CFTC Chair Timothy G. Massad delivered a speech on the importance of providing flexibility in the CFTC’s regulations to accommodate hedging by commercial end-users of derivatives.  Mr. Massad highlighted the following:

  • Last September the CFTC amended its rules so that local, publicly-owned utility companies could continue to effectively hedge their risks in the energy swaps market. The CFTC unanimously approved a change to the swap dealer registration threshold for transactions with special entities which will make that possible.
  • He expects the CFTC to finalize changes in the near future on customer-protection matters to address a concern of many in the agricultural community and many smaller customers regarding the posting of collateral.  The rules were adopted in the wake of the MF Global insolvency.  Market participants have asked the CFTC to modify one aspect of the rules regarding the deadline for futures commission merchants to post “residual interest,” which, in turn, can affect when customers must post collateral.
  • The CFTC has proposed to clarify when forward contracts with embedded volumetric optionality – a contractual right to receive more or less of a commodity at the negotiated contract price – will be excluded from being considered swaps so that commercial companies can continue to conduct their daily operations efficiently.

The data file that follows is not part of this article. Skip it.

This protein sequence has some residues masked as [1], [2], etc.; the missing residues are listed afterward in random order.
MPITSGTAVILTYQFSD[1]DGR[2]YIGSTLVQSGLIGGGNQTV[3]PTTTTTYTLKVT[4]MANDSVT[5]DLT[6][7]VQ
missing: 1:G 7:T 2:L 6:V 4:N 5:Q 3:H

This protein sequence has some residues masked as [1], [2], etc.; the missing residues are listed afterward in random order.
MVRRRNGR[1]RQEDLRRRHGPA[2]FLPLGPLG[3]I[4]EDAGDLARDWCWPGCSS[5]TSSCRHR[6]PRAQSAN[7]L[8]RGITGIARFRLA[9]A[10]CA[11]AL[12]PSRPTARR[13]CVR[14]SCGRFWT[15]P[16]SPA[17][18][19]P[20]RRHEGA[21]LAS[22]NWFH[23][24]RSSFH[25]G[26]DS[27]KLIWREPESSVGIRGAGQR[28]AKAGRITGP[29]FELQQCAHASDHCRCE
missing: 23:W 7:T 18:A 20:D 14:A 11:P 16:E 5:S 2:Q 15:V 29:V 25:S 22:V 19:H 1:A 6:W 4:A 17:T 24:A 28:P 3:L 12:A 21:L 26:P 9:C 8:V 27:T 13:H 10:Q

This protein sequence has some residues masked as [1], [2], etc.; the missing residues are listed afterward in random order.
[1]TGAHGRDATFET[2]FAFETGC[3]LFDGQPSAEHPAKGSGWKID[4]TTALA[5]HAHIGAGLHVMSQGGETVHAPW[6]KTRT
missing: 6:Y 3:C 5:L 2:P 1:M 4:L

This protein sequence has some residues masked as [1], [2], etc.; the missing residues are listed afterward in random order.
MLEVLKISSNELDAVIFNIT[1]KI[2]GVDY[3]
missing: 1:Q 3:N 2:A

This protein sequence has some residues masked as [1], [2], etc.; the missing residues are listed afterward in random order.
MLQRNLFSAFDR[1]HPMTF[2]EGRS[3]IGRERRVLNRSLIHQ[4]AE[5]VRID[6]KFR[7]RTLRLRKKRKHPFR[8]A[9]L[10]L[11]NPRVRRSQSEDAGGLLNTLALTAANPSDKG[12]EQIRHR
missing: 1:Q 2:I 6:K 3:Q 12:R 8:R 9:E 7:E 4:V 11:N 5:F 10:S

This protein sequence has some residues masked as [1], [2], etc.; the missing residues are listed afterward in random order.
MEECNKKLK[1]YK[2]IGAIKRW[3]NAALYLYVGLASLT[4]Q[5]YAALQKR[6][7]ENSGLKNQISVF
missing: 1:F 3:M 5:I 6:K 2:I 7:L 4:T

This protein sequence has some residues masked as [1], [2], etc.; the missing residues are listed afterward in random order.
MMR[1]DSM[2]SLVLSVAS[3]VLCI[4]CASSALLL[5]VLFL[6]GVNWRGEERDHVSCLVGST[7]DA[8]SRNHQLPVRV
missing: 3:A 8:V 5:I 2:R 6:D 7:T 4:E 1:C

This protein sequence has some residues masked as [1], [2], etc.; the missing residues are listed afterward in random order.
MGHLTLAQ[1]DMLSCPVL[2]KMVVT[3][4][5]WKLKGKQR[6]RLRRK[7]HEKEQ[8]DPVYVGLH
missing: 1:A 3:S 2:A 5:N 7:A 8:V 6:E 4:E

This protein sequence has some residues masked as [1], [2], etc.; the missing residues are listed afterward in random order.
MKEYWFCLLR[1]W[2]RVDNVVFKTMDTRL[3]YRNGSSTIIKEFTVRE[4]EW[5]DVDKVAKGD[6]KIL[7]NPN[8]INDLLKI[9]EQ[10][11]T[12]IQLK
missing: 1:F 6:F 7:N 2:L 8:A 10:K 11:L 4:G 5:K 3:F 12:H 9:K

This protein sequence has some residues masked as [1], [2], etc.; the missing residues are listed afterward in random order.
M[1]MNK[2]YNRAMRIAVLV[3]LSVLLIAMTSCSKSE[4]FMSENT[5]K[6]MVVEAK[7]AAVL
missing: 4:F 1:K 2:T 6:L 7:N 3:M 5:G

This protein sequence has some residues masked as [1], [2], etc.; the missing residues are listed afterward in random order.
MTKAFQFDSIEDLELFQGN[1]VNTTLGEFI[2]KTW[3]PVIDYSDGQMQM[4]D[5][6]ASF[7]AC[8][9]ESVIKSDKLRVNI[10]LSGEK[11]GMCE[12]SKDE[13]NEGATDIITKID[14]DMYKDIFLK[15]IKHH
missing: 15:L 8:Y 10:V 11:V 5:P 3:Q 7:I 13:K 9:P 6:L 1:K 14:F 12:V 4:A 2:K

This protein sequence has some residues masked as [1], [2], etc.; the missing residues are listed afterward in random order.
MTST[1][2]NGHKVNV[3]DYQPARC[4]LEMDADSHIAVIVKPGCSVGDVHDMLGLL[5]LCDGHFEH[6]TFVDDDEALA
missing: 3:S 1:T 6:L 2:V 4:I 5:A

• The CFTC has proposed to revise certain recordkeeping requirements to lessen the burden on commercial end-users and commodity trading advisors.
  • The CFTC staff has taken action to make sure that end-users can use the Congressional exemption given to them regarding clearing and swap trading if they enter into swaps through a treasury affiliate.
  • He noted the CFTC staff also recently granted relief from the real-time reporting requirements for certain less liquid, long-dated swap contracts, recognizing that immediate reporting can undermine a company’s ability to hedge.  Here I believe he was referring to narrow no-action relief granted to Southwest Airlines to permit a 15 calendar day delay in reporting oil derivative transactions.
  • He has asked the CFTC staff to look at the usefulness of information required in Form TO and the CFTC will consider changes to reduce the reporting currently required for trade options.

Chair Massad then turned his attention to the pending margin rules.  Among other things he referred to the December 2014 TRIA legislation that makes it clear that end-users are to be exempted from the requirement to post margin in connection with swaps that are not cleared. He observed that the CFTC is working to implement these statutory end-user margin protections quickly through an interim final rule, as Congress intended.

He also discussed the importance that position limit rules continue to permit commercial end-users to continue to engage in bona fide hedging transactions.

Other CFTC Commissioners also believe more work needs to be done to accommodate end-users.  In January 2015, CFTC Commissioner J. Christopher Giancarlo delivered remarks where he stated “Unfortunately, caught up in some of the collateral damage surrounding the Dodd-Frank reforms were the traditional commodity and energy markets and the end-users who depend on them for a variety of uses. Yet, end-users were not the source of the financial crisis. That is why Congress undertook to exempt end-users from the reach of swap trading regulation. It is our job at the CFTC to make sure that our rules do not treat them like they were the cause of the crisis.”